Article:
by Katy Grimes | February 5, 2014 1:28 pm
The year 2014 sees California helping poor people buy electric cars, what’s called “transportation justice.”
SB 359 is by state Sen. Ellen Corbett, D-San Leandro. It approved a loan for $30 million to help finance low-income residents to transition away from older, higher-polluting vehicles. The bill also supports two state incentive programs for electric-drive cars, trucks and buses.
SB 459 is by state Sen. Fran Pavley, D-Aguora Hills. It requires the state to provide a voucher for a new alternative-fuel vehicle. The voucher would be given to low-income car owners who could not pass a smog test on their existing vehicle.
According to the bill analysis, the Enhanced Fleet Modernization Program established by AB 118 in 2007 has not “attracted substantial consumer participation.” Rebates have been issued to promote the very cleanest new vehicles paid for through smog abatement fees. In response, Pavley’s bill will hand out subsidies to remove “high polluting vehicles” from the road.
AB 8 is by Assemblyman Henry Perea, D-Fresno. It extended AB 118 until 2024. AB 118. For the current fiscal year, the program is expected to invest approximately $90 million to encourage the development and use of new technologies, and alternative and renewable fuels, to help the state meet its climate change goals. It is funded through vehicle and boat registration fees, as well as smog check and license plate fees.
While this is not the first voucher program CARB has created, it is the first that specifically targets low-income families who cannot afford an electric car.
As of early March 2013, the CARB has issued about 18,000 rebates totaling $41 million.
Also in March, the California Energy Commission voted to expand the state’s clean-vehicle rebate program with an award of $4.5 million to the California Air Resources Board through an interagency agreement to provide funding for the Clean Vehicle Rebate Project.
The latest fund award was made through the energy commission’s Alternative and Renewable Fuel and Vehicle Technology Program, created by
In the San Francisco Bay Area, the Transportation Justice Working Group is part of the Social Equity Caucus, and is facilitated by Urban Habitat. They are fighting against “entrenched interests in transportation decision-making that have yielded socially and racially unjust outcomes for the past century in the Bay Area.”
To this group, transportation justice is about the highway system which has “displaced and cut up low-income communities of color and continues to burden them with toxic air pollution, traffic hazards and other disproportionate threats to their safety and health.”
These decisions have prioritized the construction and expansion of commuter rail systems, like BART and Caltrain, that are designed to serve affluent suburban riders, at the expense of urban bus systems,” the group said.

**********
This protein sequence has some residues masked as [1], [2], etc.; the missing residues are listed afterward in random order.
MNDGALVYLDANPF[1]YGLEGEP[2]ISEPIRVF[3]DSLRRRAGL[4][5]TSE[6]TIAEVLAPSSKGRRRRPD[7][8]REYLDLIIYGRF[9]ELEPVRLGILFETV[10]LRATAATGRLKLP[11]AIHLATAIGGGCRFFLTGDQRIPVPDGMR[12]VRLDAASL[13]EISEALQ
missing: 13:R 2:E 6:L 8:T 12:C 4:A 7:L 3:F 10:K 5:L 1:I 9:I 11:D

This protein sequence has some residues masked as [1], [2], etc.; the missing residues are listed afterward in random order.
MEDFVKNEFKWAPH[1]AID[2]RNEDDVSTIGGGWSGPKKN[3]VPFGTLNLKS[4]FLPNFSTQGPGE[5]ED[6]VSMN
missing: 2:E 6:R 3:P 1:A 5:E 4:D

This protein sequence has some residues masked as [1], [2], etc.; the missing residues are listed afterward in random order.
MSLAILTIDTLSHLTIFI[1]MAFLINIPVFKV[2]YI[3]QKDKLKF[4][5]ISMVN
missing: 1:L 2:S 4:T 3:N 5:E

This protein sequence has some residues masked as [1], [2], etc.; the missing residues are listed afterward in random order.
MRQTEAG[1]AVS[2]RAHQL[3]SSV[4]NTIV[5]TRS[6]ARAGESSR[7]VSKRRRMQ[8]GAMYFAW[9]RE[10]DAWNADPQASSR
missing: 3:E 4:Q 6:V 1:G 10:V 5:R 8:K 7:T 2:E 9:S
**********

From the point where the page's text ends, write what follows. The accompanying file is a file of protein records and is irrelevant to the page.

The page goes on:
While the Transportation Justice Working Group is largely talking about restoring a once-effective bus system, the California Air Resources Board continues to push instead for new electric cars for the low income.
“Most plug-in electric cars cost more than the used cars that lower-income families and communities — the people who could most benefit from EV fuel savings, in other words — can typically afford. It doesn’t have to be that way, however, and California’s Air Resource Board is working to help low-income families get access to EVs by issuing vouchers starting at $2500.”
“With net operating costs approaching zero for cars like Nissan’s Leaf in some cases, electric car ownership could go a long way towards enabling low-income wage earners to get better education, as well as better access to healthy food and healthcare,” said Gas2, a car blog. “These low-income families would also be able to get to a number of private-sector jobs that, without an EV, would be off-limits to them. That means they’d quickly pay back CARB’s $2500 voucher through increased income, payroll, and sales taxes.”
According to the governor’s working group on zero-emission vehicles, the roadmap toward 1.5 million zero-emission vehicles on California roadways by 2025, current spending will include:
* $44.5 million to help Californian buy low emissions vehicles such as plug-in hybrids and zero-emission cars and light trucks, with rebates of up to $2,500 as long as the funds last.
* The state’s hybrid and zero-emission truck and bus voucher incentive was increased from $5 million to $15 million. The vouchers of up to $55,000 are for fleet purchases of cleaner trucks and buses.
* The Truck Loan Assistance Program received an additional $18 million to help small-business fleet owners finance truck upgrades required by law.
Source URL: https://calwatchdog.com/2014/02/05/transportation-justice-in-ca-helps-the-poor-buy-electric-cars/
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